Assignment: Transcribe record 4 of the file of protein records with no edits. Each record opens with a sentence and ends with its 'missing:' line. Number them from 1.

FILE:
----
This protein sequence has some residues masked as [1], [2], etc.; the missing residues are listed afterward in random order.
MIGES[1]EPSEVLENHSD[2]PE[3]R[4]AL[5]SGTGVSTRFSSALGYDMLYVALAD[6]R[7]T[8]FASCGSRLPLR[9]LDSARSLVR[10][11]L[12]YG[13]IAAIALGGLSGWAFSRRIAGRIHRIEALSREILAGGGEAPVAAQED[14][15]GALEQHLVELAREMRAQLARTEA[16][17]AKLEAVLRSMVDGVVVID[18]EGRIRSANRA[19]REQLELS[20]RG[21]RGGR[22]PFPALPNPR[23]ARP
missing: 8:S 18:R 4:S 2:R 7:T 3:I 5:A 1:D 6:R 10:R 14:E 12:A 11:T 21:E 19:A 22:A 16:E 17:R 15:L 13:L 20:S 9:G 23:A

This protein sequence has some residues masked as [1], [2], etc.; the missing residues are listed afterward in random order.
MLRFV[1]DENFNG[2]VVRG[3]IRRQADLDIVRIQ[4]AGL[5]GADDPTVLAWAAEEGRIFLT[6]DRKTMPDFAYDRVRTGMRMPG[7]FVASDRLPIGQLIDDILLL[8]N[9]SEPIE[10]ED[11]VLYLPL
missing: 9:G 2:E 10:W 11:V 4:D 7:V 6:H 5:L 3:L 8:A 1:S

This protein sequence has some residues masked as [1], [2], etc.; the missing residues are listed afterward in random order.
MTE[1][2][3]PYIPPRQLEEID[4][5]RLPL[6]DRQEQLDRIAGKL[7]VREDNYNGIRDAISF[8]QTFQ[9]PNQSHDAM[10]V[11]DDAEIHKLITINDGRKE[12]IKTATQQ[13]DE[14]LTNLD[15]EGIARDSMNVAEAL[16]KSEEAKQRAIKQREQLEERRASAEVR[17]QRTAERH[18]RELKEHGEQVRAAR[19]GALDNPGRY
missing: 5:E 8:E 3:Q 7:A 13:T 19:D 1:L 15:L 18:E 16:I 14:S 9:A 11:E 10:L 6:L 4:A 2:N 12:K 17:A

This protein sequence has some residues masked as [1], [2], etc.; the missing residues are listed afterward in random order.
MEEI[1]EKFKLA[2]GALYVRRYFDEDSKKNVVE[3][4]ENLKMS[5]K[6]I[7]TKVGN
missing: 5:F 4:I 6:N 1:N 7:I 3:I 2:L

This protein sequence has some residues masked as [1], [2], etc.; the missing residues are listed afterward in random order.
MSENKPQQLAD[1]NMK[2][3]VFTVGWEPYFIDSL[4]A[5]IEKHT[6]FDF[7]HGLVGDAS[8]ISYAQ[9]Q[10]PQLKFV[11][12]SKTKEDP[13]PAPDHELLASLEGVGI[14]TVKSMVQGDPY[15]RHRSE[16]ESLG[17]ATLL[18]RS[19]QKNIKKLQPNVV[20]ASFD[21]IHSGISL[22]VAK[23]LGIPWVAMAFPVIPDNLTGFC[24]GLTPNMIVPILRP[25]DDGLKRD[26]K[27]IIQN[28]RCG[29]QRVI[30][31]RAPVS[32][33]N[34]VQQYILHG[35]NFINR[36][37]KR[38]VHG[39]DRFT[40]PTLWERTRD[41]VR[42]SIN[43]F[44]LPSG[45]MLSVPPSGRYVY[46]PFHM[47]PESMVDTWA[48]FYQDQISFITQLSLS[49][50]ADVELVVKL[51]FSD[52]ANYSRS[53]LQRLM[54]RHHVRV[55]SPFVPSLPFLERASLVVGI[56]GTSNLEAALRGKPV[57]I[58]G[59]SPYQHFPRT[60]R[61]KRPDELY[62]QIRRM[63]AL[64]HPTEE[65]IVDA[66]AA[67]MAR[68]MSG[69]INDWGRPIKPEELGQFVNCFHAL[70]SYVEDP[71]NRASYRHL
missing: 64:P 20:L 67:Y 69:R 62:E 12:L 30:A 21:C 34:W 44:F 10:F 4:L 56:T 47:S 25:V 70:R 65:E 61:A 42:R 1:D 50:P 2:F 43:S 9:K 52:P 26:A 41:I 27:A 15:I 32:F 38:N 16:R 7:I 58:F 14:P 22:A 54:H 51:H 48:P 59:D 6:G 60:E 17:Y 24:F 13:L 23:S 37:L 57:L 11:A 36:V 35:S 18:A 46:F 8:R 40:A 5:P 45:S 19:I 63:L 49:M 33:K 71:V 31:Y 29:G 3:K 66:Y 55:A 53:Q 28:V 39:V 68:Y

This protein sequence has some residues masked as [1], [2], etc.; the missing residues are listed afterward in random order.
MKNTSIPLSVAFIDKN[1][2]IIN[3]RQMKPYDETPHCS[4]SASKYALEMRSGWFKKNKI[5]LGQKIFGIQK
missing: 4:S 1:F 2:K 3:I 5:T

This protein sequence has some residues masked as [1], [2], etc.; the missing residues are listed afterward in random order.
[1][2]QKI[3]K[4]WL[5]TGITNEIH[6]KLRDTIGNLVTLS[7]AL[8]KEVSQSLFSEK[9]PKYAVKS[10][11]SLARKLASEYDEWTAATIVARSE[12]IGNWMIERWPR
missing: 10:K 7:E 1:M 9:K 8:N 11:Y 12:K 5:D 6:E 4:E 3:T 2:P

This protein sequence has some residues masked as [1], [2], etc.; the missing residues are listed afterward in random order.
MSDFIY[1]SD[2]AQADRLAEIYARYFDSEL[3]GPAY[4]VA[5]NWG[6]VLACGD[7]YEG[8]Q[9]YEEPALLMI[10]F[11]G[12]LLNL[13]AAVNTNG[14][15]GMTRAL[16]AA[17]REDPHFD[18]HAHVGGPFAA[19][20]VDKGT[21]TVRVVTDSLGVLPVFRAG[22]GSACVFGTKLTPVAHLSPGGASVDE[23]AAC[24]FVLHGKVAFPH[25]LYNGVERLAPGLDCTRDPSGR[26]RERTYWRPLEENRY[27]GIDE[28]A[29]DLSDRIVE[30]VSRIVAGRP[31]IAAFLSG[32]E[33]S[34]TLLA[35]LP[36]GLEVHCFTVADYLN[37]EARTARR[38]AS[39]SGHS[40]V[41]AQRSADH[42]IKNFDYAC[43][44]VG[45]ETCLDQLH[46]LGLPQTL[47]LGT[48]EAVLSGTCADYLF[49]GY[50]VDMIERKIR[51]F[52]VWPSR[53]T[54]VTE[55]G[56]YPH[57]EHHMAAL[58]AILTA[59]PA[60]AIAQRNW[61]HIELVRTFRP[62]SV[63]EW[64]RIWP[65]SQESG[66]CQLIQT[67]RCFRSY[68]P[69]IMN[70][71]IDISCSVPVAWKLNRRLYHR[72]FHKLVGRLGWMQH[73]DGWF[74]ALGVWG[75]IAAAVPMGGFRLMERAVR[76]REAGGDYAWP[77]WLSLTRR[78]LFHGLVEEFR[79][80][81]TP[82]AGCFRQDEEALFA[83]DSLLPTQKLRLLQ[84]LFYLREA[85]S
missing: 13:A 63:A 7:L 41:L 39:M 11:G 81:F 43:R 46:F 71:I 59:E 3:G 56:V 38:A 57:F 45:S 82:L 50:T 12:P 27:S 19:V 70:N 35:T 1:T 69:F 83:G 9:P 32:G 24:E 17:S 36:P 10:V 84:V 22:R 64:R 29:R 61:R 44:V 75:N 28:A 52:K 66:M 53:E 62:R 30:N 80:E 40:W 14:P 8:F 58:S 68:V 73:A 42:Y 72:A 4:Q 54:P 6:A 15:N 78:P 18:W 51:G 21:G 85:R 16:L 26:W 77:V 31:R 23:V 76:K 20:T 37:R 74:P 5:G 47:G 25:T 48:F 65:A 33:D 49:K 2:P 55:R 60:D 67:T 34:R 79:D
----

This protein sequence has some residues masked as [1], [2], etc.; the missing residues are listed afterward in random order.
MEEI[1]EKFKLA[2]GALYVRRYFDEDSKKNVVE[3][4]ENLKMS[5]K[6]I[7]TKVGN
missing: 5:F 4:I 6:N 1:N 7:I 3:I 2:L